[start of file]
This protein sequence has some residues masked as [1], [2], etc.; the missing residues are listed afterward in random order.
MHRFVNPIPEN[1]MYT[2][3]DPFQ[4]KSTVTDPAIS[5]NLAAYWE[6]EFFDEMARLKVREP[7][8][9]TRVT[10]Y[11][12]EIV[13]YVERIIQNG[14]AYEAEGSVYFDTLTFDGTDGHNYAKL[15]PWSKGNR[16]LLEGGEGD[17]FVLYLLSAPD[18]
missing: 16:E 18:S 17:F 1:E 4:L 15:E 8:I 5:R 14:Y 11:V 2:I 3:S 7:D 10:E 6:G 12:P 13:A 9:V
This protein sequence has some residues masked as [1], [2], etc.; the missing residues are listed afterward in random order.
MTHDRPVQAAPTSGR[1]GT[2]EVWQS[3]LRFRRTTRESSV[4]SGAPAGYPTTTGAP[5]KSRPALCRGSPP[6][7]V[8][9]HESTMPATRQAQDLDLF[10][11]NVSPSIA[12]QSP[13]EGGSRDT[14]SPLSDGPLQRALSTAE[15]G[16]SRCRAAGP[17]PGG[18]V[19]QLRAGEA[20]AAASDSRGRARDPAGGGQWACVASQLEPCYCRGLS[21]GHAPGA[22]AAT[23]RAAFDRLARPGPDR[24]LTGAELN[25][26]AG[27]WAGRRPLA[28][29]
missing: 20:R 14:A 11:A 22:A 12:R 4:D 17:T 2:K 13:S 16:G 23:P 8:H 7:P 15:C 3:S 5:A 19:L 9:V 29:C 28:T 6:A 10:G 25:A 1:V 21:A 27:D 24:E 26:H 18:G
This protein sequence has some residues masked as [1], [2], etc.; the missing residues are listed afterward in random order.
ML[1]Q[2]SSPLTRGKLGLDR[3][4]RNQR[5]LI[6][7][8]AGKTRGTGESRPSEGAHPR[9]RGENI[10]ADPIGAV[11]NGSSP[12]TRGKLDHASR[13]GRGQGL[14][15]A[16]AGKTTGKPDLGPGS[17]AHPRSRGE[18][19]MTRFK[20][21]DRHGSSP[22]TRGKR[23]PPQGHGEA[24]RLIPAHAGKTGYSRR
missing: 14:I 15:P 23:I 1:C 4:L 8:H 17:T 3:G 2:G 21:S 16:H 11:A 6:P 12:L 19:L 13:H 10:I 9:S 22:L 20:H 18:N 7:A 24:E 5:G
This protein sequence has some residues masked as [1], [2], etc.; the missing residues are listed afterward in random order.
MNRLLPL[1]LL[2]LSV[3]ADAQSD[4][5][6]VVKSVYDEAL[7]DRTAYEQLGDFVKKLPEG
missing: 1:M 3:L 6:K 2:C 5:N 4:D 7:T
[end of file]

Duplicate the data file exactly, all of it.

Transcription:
This protein sequence has some residues masked as [1], [2], etc.; the missing residues are listed afterward in random order.
MHRFVNPIPEN[1]MYT[2][3]DPFQ[4]KSTVTDPAIS[5]NLAAYWE[6]EFFDEMARLKVREP[7][8][9]TRVT[10]Y[11][12]EIV[13]YVERIIQNG[14]AYEAEGSVYFDTLTFDGTDGHNYAKL[15]PWSKGNR[16]LLEGGEGD[17]FVLYLLSAPD[18]
missing: 16:E 18:S 17:F 1:E 4:L 15:E 8:I 5:R 14:Y 11:V 2:I 3:S 7:D 10:E 6:G 12:P 13:A 9:V
This protein sequence has some residues masked as [1], [2], etc.; the missing residues are listed afterward in random order.
MTHDRPVQAAPTSGR[1]GT[2]EVWQS[3]LRFRRTTRESSV[4]SGAPAGYPTTTGAP[5]KSRPALCRGSPP[6][7]V[8][9]HESTMPATRQAQDLDLF[10][11]NVSPSIA[12]QSP[13]EGGSRDT[14]SPLSDGPLQRALSTAE[15]G[16]SRCRAAGP[17]PGG[18]V[19]QLRAGEA[20]AAASDSRGRARDPAGGGQWACVASQLEPCYCRGLS[21]GHAPGA[22]AAT[23]RAAFDRLARPGPDR[24]LTGAELN[25][26]AG[27]WAGRRPLA[28][29]
missing: 20:R 14:A 11:A 22:A 12:R 4:D 17:T 2:K 13:S 16:G 23:P 8:H 7:P 15:C 3:S 5:A 19:L 9:V 29:C 28:T 6:A 10:G 25:A 1:V 21:A 27:D 24:E 26:H 18:G
This protein sequence has some residues masked as [1], [2], etc.; the missing residues are listed afterward in random order.
ML[1]Q[2]SSPLTRGKLGLDR[3][4]RNQR[5]LI[6][7][8]AGKTRGTGESRPSEGAHPR[9]RGENI[10]ADPIGAV[11]NGSSP[12]TRGKLDHASR[13]GRGQGL[14][15]A[16]AGKTTGKPDLGPGS[17]AHPRSRGE[18][19]MTRFK[20][21]DRHGSSP[22]TRGKR[23]PPQGHGEA[24]RLIPAHAGKTGYSRR
missing: 14:I 15:P 23:I 1:C 4:L 8:H 17:T 3:G 2:G 21:S 16:H 11:A 6:P 12:L 19:L 13:H 10:I 9:S 22:L 20:H 18:N 7:A 24:E 5:G
This protein sequence has some residues masked as [1], [2], etc.; the missing residues are listed afterward in random order.
MNRLLPL[1]LL[2]LSV[3]ADAQSD[4][5][6]VVKSVYDEAL[7]DRTAYEQLGDFVKKLPEG
missing: 1:M 3:L 6:K 2:C 5:N 4:D 7:T